A group fighting a Trans Mountain pipeline work camp near Blue River, B.C. say they’ve faced escalating racism since a night attack on their encampment April 19.

Kanahus Manuel, one of the Tiny House Warriors in the camp about 175 kilometres northeast of Kamloops, said she’s convinced “there was not even any attempt by the RCMP to look for these guys.”

The group says three men and a woman drove two all-terrain vehicles into the encampment in mid-April, knocked down signs, tore down red dresses used in a memorial to missing and murdered and Indigenous women, stole a truck and rammed it into a house and punched and kicked an Indigenous man.

Parts of the attack were captured on video, including images of two of the men.

Amnesty International responded to the incident with a letter to Premier John Horgan and the RCMP calling for an investigation and protection for the camp.

The Tyee reached out to the RCMP’s Clearwater department to request an interview but they declined.

Cpl. Jesse O’Donaghey said in an email that the criminal investigation is still underway.

“Tip information has been received by our investigators who have been working diligently to follow up on that information in an effort to advance the still ongoing investigation,” he said. “Any further updates will be provided as they become available.”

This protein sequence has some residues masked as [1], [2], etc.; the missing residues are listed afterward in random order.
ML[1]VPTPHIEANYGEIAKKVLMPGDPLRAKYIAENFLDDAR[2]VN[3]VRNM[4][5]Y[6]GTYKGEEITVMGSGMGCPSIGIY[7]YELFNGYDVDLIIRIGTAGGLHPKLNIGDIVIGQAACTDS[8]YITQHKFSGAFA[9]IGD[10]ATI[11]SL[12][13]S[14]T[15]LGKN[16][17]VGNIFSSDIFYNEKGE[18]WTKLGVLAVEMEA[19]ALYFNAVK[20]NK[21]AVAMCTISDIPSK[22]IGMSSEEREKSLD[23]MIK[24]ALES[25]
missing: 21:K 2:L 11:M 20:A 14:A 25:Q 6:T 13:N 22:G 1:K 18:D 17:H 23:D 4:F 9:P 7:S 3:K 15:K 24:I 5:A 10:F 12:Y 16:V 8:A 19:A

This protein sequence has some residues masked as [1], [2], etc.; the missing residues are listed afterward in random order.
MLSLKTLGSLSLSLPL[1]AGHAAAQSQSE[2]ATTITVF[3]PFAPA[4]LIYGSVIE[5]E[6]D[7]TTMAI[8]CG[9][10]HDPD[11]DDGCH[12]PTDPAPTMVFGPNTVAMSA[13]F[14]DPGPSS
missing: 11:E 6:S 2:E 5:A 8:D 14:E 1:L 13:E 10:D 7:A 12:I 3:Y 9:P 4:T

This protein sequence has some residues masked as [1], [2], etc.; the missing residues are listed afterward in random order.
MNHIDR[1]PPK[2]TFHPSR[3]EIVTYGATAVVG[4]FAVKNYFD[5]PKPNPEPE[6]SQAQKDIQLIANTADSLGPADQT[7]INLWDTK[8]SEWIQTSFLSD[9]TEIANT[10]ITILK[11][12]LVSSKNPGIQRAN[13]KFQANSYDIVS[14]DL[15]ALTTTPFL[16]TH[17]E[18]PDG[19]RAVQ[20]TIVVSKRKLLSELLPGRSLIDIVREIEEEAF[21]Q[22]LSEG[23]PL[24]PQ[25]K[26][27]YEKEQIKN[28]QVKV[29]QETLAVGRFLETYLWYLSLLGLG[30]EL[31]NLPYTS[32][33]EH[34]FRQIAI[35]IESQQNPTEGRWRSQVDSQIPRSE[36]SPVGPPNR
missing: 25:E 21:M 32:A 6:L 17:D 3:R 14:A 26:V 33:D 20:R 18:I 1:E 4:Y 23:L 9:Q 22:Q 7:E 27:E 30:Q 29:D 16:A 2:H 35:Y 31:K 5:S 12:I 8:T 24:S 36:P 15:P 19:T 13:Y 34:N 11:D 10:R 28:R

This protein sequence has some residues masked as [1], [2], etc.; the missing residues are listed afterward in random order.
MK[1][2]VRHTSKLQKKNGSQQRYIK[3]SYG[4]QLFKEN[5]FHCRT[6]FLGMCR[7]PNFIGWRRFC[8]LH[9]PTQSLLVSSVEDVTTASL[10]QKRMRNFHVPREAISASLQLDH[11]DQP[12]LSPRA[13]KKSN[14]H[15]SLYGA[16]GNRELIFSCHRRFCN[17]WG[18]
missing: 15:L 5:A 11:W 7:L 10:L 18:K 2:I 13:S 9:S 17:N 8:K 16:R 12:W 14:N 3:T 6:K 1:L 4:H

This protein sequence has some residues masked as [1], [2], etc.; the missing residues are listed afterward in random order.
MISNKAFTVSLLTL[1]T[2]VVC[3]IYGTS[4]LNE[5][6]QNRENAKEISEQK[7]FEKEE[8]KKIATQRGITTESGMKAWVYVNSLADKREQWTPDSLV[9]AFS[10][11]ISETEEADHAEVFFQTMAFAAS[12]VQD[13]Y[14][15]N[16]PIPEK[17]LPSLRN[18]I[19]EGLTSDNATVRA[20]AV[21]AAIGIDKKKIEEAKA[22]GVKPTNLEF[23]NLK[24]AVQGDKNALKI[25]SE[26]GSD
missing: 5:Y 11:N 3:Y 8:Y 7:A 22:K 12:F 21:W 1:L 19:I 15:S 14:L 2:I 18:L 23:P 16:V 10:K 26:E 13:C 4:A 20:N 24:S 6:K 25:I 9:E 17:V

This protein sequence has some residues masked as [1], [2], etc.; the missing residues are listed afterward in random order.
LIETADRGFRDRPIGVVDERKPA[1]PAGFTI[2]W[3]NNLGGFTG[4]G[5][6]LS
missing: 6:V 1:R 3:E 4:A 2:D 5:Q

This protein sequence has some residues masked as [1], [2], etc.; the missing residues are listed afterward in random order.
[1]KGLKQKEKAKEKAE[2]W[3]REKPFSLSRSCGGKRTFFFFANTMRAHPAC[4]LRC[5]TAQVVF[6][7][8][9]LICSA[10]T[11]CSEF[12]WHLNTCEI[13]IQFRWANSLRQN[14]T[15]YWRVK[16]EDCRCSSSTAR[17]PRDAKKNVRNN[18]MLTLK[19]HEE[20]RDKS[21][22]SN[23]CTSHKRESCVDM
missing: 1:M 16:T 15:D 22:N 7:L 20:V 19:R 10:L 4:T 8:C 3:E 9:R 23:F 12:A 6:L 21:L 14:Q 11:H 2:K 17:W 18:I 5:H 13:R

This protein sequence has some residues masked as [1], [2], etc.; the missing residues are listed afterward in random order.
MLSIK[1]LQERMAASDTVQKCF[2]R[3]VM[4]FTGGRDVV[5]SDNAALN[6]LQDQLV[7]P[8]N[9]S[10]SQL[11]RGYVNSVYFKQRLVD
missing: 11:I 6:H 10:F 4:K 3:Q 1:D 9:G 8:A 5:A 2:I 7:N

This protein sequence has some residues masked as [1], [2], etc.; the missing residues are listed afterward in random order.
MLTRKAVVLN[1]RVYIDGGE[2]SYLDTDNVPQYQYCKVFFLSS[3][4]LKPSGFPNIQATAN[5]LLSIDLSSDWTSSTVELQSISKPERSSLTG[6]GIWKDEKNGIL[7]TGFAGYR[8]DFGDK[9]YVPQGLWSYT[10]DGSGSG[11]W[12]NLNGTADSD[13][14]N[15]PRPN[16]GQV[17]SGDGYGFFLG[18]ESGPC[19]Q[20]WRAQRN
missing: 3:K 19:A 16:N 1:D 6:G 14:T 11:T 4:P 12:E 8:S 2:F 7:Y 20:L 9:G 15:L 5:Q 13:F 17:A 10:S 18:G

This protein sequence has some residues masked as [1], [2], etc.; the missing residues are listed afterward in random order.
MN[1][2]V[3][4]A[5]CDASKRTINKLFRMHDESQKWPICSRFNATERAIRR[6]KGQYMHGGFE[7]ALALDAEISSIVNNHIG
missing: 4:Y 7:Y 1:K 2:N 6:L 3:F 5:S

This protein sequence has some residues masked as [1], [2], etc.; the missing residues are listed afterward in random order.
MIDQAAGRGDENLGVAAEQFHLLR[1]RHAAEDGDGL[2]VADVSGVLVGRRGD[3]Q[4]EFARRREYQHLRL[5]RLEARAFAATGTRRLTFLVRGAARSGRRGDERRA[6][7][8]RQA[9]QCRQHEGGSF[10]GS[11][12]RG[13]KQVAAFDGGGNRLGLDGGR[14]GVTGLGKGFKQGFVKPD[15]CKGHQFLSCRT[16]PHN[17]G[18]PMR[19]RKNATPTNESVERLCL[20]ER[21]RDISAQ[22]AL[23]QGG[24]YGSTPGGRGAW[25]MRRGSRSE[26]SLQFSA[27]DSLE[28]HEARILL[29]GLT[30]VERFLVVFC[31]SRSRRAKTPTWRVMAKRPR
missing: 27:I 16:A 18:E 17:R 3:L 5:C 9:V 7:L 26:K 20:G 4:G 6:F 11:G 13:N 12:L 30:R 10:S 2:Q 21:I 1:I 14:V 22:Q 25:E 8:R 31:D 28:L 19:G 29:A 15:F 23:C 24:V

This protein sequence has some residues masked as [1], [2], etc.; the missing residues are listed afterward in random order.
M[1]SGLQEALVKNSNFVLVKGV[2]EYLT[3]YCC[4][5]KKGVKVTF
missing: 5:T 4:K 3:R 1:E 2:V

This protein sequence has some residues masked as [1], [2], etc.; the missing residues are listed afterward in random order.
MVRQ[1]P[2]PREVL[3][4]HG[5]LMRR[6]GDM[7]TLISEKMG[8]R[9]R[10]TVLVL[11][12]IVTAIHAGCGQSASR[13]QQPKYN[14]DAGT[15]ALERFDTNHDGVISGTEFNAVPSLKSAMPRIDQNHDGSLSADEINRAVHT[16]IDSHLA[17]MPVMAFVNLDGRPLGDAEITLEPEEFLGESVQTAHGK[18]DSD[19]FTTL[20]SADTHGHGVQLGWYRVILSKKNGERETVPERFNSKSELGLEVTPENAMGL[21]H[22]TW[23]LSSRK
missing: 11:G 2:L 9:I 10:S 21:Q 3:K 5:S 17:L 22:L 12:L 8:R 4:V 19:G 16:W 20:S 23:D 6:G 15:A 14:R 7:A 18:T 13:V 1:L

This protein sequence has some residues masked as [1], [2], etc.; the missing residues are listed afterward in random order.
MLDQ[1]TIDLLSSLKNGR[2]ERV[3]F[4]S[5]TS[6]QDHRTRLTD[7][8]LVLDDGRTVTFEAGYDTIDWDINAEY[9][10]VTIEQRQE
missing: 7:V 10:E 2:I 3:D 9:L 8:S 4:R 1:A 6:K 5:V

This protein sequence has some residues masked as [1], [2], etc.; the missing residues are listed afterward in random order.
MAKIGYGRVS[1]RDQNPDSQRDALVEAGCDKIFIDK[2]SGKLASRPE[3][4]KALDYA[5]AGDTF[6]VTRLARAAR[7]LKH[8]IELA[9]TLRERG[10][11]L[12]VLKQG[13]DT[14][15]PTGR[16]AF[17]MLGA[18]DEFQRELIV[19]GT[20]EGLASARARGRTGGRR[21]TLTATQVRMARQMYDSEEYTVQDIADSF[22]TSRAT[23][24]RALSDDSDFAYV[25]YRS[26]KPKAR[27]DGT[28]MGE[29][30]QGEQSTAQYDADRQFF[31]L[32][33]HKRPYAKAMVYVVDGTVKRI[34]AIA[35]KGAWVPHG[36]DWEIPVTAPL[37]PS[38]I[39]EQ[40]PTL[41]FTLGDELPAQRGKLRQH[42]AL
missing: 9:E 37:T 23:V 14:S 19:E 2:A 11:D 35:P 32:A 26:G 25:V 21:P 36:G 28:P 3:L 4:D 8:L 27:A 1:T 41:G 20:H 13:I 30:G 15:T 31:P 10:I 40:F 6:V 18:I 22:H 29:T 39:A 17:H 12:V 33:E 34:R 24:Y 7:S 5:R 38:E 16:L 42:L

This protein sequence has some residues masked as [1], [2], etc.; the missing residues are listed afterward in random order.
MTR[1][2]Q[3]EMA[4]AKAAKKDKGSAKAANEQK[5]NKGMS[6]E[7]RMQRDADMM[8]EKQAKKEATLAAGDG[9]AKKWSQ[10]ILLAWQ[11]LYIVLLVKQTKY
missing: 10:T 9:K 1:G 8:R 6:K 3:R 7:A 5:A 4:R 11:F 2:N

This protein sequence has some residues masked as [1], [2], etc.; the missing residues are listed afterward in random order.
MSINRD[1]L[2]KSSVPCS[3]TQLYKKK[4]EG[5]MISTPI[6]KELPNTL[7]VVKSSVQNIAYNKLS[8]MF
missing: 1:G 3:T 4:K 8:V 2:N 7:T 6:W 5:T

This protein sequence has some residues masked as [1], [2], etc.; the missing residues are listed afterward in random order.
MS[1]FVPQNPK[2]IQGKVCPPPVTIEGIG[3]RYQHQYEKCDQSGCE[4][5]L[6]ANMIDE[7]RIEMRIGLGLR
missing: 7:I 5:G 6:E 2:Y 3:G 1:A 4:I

Manuel, whose people are Secwepemc and Ktunaxa, said she hasn’t heard from the police since giving her statement in April.

Joe Killoran, a criminal defence attorney in Kamloops representing Manuel in this case, says he wants justice for the group but is uncertain the RCMP will arrest the perpetrators.

“In my mind, they’re clearly on the side of the people who come to harass the Tiny House Warriors,” he said.

Officers who visited the camp after the attack weren’t even going to take fingerprints, Manuel said, but she told them to take a beer can left behind by one of the assailants.

“But I don’t even know if they ran the fingerprints,” she said.

Manuel adds that when she gave her statement, she felt the officer’s questioning was racist, and her lawyer eventually ended the interview.

“The questions they asked put me as a suspect instead of a victim,” she said.

“There’s a way to talk to witnesses and victims, and there’s usually quite a difference,” said Killoran. “You’re trying to make victims comfortable; you’re trying to validate victims’ experiences, and the way the officer spoke to Kanahus, he was trying to catch her.”

Manuel said the group, who live in a cluster of five tiny houses on the edge of Blue River, have faced increasing racist harassment.

Residents of Blue River, a town of about 260 people on the North Thompson River, are holding regular rallies outside the camp, she said. “They want to make this a race war against us,” she said.

Killoran said those opposed to the protest are ramping up tensions. “My clients are trying to live on their ancestral homeland and these people are coming to try to provoke fights,” said Killoran.

New challenge to camp

The Tiny House Warriors faced a new challenge Thursday as chiefs from the Simpcw and Tk'emlúps te Secwépemc First Nations called on them to shut down their protest camp.

Chief Shelly Loring of the Simpcw Nation and Rosanne Casimir of the Tk'emlúps te Secwépemc released a statement condemning the “occupation and often disrespectful conduct of the Tiny House Warriors” and their “aggressive actions.”